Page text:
In my performances I'm trying to shape my life to illustrate visions I see in the writings of Baha'u'llah. To exhibit those performances, I'm hoping to either learn to write stories about them myself, or find a good story teller who would like to do it for me. In my case I'm not revolving around a concept of qualities, interests and capacities I already have. I'm revolving around a concept of qualities, interests and capacities I would like to have. Interestingly, according to Baha'u'llah, that is my true self.

I want to do all the good I can do, and be the best person I can be. The individuality of that comes from the possibility that the good I can do might be different from the good that another person can do. The best person I can be might be different from the best person another can be.

That might raise red flags for some people. It would have for me, some time ago. I want us all to love ourselves the way we are.

Now I don't see trying to improve ourselves, and loving ourselves the way we are, as mutually exclusive. In fact, they might be complementary.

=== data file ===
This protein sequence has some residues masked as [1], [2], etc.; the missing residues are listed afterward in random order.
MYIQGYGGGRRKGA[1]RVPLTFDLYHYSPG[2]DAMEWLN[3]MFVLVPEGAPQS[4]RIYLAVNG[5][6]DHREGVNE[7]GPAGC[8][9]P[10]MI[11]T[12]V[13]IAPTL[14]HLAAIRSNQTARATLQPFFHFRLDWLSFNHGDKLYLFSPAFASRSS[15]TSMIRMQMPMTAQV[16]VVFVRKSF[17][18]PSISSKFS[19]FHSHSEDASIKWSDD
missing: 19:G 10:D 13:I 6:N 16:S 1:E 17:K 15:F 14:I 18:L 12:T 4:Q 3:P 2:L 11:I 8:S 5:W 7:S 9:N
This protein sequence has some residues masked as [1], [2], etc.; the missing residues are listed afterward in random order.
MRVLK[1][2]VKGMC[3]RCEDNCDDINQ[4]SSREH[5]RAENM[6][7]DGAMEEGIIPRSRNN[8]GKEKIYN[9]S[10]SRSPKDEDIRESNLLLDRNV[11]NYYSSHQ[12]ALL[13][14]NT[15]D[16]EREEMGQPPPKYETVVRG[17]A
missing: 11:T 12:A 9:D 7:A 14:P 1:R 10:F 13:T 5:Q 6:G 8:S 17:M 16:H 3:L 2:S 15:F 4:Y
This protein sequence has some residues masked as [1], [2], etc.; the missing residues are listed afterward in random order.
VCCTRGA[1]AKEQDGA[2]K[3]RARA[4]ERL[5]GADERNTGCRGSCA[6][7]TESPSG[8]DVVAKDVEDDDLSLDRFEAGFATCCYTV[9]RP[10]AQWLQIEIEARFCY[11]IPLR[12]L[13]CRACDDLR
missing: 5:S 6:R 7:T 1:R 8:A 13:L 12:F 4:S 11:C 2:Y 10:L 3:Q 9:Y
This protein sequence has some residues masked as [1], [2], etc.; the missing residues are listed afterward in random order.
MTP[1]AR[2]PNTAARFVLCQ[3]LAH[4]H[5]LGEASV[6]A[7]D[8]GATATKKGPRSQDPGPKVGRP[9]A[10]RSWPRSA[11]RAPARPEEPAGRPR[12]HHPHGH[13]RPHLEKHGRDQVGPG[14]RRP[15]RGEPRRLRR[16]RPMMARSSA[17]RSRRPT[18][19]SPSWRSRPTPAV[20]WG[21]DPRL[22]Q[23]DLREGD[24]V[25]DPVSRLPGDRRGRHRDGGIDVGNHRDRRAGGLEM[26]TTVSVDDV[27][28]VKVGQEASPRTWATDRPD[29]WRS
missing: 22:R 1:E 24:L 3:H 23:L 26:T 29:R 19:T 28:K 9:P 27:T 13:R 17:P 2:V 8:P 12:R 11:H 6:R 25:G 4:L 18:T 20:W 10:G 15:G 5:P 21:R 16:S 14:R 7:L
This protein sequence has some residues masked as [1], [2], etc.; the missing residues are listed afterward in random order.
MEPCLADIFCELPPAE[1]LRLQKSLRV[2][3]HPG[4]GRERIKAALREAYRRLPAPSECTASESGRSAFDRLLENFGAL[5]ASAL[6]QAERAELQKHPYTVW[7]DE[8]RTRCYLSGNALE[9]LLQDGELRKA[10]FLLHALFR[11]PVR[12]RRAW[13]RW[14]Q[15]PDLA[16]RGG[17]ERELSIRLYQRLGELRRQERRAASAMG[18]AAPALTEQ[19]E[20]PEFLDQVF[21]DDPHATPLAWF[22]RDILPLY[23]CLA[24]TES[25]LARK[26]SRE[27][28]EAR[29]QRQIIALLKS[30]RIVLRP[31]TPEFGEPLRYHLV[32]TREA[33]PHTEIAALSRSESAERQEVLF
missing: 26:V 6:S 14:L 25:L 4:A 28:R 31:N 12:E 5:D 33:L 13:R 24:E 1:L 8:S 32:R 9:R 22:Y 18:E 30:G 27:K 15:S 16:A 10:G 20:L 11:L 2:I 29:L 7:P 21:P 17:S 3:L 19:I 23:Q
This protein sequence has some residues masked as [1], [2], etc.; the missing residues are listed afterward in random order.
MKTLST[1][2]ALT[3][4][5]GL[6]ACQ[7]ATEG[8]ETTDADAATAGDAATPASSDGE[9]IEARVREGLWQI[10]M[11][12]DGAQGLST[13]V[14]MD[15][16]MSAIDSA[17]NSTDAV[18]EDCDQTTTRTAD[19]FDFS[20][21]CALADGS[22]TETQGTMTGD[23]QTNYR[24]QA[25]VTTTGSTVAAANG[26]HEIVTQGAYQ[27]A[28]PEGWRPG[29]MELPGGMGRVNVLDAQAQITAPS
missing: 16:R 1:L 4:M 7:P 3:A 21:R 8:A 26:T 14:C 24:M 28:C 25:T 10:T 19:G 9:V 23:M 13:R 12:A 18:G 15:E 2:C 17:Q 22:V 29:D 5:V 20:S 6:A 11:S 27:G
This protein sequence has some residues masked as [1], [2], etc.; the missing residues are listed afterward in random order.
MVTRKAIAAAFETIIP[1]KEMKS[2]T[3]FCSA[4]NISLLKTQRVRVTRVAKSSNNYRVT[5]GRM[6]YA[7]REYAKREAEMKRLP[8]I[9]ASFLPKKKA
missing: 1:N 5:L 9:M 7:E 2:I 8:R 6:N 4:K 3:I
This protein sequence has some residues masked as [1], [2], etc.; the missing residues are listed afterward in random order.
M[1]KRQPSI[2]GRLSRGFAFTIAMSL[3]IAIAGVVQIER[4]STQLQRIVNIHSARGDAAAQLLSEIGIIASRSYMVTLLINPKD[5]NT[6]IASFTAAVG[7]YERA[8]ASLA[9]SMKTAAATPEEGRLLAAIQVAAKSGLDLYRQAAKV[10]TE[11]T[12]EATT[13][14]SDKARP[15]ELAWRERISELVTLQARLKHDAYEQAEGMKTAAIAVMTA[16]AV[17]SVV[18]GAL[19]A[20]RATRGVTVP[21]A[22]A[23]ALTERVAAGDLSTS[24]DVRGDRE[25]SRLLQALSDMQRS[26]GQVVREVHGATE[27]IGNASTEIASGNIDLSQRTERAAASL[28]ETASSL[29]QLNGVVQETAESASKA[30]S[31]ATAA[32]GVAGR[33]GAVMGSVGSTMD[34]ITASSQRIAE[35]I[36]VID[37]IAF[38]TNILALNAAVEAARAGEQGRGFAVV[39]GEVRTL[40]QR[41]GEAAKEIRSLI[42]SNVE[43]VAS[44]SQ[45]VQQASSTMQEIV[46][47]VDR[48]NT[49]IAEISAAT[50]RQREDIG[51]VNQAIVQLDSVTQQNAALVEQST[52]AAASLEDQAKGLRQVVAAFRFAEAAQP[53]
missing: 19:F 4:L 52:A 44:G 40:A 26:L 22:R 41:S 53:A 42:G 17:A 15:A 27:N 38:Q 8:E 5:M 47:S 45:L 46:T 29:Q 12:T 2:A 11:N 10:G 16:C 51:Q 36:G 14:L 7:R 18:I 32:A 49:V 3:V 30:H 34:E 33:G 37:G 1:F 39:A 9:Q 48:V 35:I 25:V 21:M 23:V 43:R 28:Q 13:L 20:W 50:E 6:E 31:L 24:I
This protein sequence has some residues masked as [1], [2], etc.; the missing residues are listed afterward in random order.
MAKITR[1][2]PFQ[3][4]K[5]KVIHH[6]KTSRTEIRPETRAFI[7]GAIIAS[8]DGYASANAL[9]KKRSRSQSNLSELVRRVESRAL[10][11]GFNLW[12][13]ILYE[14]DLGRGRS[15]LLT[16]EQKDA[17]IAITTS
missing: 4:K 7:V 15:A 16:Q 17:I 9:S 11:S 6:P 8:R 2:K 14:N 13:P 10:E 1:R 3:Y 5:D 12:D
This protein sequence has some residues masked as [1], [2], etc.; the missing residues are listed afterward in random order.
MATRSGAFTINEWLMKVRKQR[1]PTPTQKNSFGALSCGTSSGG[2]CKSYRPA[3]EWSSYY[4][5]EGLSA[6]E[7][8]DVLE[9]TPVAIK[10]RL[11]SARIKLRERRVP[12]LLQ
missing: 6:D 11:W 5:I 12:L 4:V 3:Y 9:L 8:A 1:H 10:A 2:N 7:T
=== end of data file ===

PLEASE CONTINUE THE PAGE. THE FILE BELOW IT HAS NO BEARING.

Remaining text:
How to get out of the box

I have an image of a fish wondering how to get out of its fish bowl, without even having a clear idea of what it is. It sees some other fish in other fishbowls. It watches what one of them does, and tries to learn to do the same, trying to imagine itself in the other fishbowl. It does the same with some of the others. What it learns helps it get a clearer idea of its own fish bowl, and how to get out of it.

That brings up a question. Where will I be, if I get out of my box? If a fish jumps out of its bowl without jumping into some other water, it will die. Maybe, at the right time, it can jump into a pond, or a lake or an ocean.

I'm trying to jump out of my fish bowl into Baha'u'llah's fathomless and surging Ocean.

What are some other ways a performer might get out of his fish bowl? One way might be to spend some time with other performers in their fish bowls. Another way might be, instead of asking "Who am I, what kind of person am I?" to ask "Who am I, what kind of person am I, in this scene at this time?" looking for different answers, even contrary answers, in different cases.

Thursday, November 20, 2008

Exploring Baha'u'llah's writings together

One purpose of my blog and Web pages for exploring Baha'u'llah's writings together will be to help transmit encouragement, support and learning through walls of prejudice and across gulfs of estrangement.